A passport to the lands of the tsar : the December 2014 Slavonic item of the month

The gilt lettering which starts the text of the passport.

The gilt lettering which starts the text of the passport.

The December Slavonic item of the month is a 1652 travel permit issued in the tsar’s name to English merchants.  A star piece in the Library’s small Russian manuscript collection, it was the subject of a recent informal session with Slavonic Studies postgraduates during which we grappled with handwriting, abbreviations, and an anno mundi date.

This week, three postgraduate students in the Department of Slavonic Studies came to the University Library to look at our early Russian manuscript holdings.  There are only a few of these, but it was a fascinating session.  Most of our time was spent studying a Russian travel permit (referred to in the catalogue and also in this piece as a passport) granted in 1652.

Written in gold and black ink, the document was issued to John Lent, John Hebdon, and their clerk Andrew Bush.  A very large part of the passport’s wording concentrates on the tsar, Aleksei Mikhailovich (1629-1676), detailing the lands he rules and the power he wields.  Aleksei Mikhailovich ruled from 1645 until his death, and the document he is most famous for was in fact contained in another manuscript we looked at, albeit much more briefly.  The Ulozhenie of 1649 was a huge legal code, created in reaction to the proliferation of often contradictory edicts and to quell serious unrest in the country.  The University Library’s manuscript copy of the Ulozhenie dates from approximately 1700 and is particularly notable for the extraordinary number of hands in which it is written, varying hugely in style.  It was given to us by Sir Ellis Minns, the famed archaeologist whose bequest to the University Library was hugely generous and significant.  Through the collection he left to us, archaeology became the foremost East European subject in the Library and our pre-1900 Russian holdings of literature and history grew enormously.  Sir Ellis’ bequest will be the subject of a future blog post.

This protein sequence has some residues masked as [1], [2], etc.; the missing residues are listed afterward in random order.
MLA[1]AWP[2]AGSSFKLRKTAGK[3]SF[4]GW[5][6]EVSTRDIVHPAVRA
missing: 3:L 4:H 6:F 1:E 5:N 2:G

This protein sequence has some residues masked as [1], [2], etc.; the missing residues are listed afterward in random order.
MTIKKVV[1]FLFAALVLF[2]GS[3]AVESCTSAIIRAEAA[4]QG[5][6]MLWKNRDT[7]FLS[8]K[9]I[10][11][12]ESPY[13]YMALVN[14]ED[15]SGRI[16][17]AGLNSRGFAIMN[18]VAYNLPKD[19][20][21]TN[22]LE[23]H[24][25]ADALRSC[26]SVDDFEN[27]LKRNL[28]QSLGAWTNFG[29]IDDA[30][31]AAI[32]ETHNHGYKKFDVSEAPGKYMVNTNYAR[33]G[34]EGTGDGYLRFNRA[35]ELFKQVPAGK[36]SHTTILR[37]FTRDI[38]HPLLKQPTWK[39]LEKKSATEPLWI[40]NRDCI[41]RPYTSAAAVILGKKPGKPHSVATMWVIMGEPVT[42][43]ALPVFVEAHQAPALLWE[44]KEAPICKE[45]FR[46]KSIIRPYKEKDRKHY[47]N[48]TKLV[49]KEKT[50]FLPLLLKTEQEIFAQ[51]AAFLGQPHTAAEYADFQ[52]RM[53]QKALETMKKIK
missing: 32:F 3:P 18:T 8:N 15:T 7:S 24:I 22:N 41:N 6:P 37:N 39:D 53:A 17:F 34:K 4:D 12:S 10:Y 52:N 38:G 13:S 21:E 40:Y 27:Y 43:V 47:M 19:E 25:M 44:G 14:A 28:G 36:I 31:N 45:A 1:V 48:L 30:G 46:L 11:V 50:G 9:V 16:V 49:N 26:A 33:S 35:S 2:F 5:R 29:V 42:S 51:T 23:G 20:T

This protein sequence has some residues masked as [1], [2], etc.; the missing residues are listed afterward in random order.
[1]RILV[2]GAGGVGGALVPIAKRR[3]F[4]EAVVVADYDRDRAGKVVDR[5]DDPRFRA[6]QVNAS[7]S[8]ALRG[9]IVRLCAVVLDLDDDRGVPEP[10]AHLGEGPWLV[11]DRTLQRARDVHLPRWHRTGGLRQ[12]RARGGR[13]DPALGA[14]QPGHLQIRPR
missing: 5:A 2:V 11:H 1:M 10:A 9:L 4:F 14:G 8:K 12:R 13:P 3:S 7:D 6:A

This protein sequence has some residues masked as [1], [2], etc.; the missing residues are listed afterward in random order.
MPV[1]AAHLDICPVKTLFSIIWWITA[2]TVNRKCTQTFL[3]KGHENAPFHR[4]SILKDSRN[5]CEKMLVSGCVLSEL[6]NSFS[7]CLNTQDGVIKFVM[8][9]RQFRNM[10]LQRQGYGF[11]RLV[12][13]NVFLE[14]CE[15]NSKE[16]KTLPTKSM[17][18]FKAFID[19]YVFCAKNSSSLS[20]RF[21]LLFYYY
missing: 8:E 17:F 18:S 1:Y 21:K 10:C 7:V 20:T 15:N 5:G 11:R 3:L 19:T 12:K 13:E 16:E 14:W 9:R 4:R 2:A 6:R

The passport’s provenance is unfortunately not known.  An early entry in the Additional Manuscripts class, it is an example of the richly miscellaneous nature of items in the class.  (A 2013 Special Collections blog post about Additional Manuscripts provides an interesting history and overview of the class, and in fact refers to the passport.)

The postgraduates led the way in reading the text of the document.  For reference, I had brought the Library of Congress transliteration table for Church Slavic, to help with deciphering some of the early Cyrillic letters the passport contained.  It took quite some effort, at times, to read the hand.  A word I had initially read as Pshodshii (which has no meaning), for example, turned out to be the far more sensible Pskovskii (of the city Pskov) – the letters looked so misleadingly similar to other, modern ones.  The practice of abbreviating words was also confusing.  Gradually we made it through to the end, past specifications about the need for the named men to be allowed to pass without being detained (reminiscent of the “to pass freely without let or hindrance” wording of the modern UK passport).